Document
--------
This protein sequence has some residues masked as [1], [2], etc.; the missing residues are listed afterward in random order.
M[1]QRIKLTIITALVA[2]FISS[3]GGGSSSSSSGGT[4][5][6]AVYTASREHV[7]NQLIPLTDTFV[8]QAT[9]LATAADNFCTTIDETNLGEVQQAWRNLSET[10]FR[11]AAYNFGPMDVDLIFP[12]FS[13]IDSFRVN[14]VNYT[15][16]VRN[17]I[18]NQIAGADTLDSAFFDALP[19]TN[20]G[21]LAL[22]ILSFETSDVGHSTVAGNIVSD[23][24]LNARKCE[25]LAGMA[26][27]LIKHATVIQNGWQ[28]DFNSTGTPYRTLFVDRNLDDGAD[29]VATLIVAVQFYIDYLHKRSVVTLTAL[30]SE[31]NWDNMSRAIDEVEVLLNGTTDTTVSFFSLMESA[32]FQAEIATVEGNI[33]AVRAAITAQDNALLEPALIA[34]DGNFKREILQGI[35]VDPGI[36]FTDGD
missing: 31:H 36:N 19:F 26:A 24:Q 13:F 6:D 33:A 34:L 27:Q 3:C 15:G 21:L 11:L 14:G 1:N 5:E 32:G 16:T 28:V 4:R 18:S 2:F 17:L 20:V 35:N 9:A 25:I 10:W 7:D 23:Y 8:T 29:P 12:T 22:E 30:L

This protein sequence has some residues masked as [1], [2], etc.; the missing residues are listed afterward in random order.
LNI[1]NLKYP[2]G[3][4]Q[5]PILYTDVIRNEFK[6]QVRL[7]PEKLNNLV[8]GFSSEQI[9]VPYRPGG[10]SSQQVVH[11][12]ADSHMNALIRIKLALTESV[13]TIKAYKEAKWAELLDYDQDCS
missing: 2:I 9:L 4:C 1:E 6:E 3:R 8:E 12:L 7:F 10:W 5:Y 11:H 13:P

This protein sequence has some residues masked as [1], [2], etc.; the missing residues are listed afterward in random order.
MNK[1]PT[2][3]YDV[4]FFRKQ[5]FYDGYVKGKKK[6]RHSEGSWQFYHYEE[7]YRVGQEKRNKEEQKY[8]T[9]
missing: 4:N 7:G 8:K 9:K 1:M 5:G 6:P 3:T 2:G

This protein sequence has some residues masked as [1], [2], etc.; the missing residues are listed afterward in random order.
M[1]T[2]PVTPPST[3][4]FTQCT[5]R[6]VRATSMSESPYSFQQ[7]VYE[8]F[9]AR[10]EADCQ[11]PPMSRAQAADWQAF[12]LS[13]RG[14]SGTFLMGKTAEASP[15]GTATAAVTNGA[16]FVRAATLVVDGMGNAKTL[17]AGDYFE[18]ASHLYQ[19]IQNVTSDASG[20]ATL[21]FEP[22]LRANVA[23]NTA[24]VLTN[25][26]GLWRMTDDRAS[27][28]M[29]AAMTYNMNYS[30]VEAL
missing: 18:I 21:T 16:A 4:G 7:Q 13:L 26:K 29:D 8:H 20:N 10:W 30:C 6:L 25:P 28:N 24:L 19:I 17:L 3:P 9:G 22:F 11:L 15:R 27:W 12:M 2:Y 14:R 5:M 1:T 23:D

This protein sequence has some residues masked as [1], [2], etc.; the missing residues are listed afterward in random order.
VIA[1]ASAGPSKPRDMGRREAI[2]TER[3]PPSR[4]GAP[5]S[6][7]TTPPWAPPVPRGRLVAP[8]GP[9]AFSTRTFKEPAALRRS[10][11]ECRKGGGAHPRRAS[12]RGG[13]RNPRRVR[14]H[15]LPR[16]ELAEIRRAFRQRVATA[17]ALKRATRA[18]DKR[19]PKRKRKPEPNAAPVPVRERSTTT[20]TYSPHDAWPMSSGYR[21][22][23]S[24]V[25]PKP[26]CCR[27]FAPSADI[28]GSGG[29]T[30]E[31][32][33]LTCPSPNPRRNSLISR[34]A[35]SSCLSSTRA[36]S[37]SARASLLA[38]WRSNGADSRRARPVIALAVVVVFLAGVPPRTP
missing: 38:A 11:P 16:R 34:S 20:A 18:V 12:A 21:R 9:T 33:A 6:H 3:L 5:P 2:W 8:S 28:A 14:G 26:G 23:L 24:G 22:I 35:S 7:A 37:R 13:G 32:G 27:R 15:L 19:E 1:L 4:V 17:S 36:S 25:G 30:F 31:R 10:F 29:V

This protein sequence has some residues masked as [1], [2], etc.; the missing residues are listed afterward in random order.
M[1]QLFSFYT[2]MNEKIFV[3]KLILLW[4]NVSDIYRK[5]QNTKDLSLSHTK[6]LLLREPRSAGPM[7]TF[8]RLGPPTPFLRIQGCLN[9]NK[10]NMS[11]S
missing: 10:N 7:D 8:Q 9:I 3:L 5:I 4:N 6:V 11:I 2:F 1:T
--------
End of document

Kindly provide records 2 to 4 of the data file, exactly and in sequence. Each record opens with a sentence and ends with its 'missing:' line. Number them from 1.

This protein sequence has some residues masked as [1], [2], etc.; the missing residues are listed afterward in random order.
LNI[1]NLKYP[2]G[3][4]Q[5]PILYTDVIRNEFK[6]QVRL[7]PEKLNNLV[8]GFSSEQI[9]VPYRPGG[10]SSQQVVH[11][12]ADSHMNALIRIKLALTESV[13]TIKAYKEAKWAELLDYDQDCS
missing: 2:I 9:L 4:C 1:E 6:E 3:R 8:E 12:L 7:F 10:W 5:Y 11:H 13:P

This protein sequence has some residues masked as [1], [2], etc.; the missing residues are listed afterward in random order.
MNK[1]PT[2][3]YDV[4]FFRKQ[5]FYDGYVKGKKK[6]RHSEGSWQFYHYEE[7]YRVGQEKRNKEEQKY[8]T[9]
missing: 4:N 7:G 8:K 9:K 1:M 5:G 6:P 3:T 2:G

This protein sequence has some residues masked as [1], [2], etc.; the missing residues are listed afterward in random order.
M[1]T[2]PVTPPST[3][4]FTQCT[5]R[6]VRATSMSESPYSFQQ[7]VYE[8]F[9]AR[10]EADCQ[11]PPMSRAQAADWQAF[12]LS[13]RG[14]SGTFLMGKTAEASP[15]GTATAAVTNGA[16]FVRAATLVVDGMGNAKTL[17]AGDYFE[18]ASHLYQ[19]IQNVTSDASG[20]ATL[21]FEP[22]LRANVA[23]NTA[24]VLTN[25][26]GLWRMTDDRAS[27][28]M[29]AAMTYNMNYS[30]VEAL
missing: 18:I 21:T 16:A 4:G 7:Q 13:L 26:K 29:D 8:H 20:N 10:W 30:C 6:L 25:P 28:N 24:L 19:I 17:L 3:P 9:G 22:F 11:L 15:R 27:W 12:M 2:Y 14:R 5:M 1:T 23:D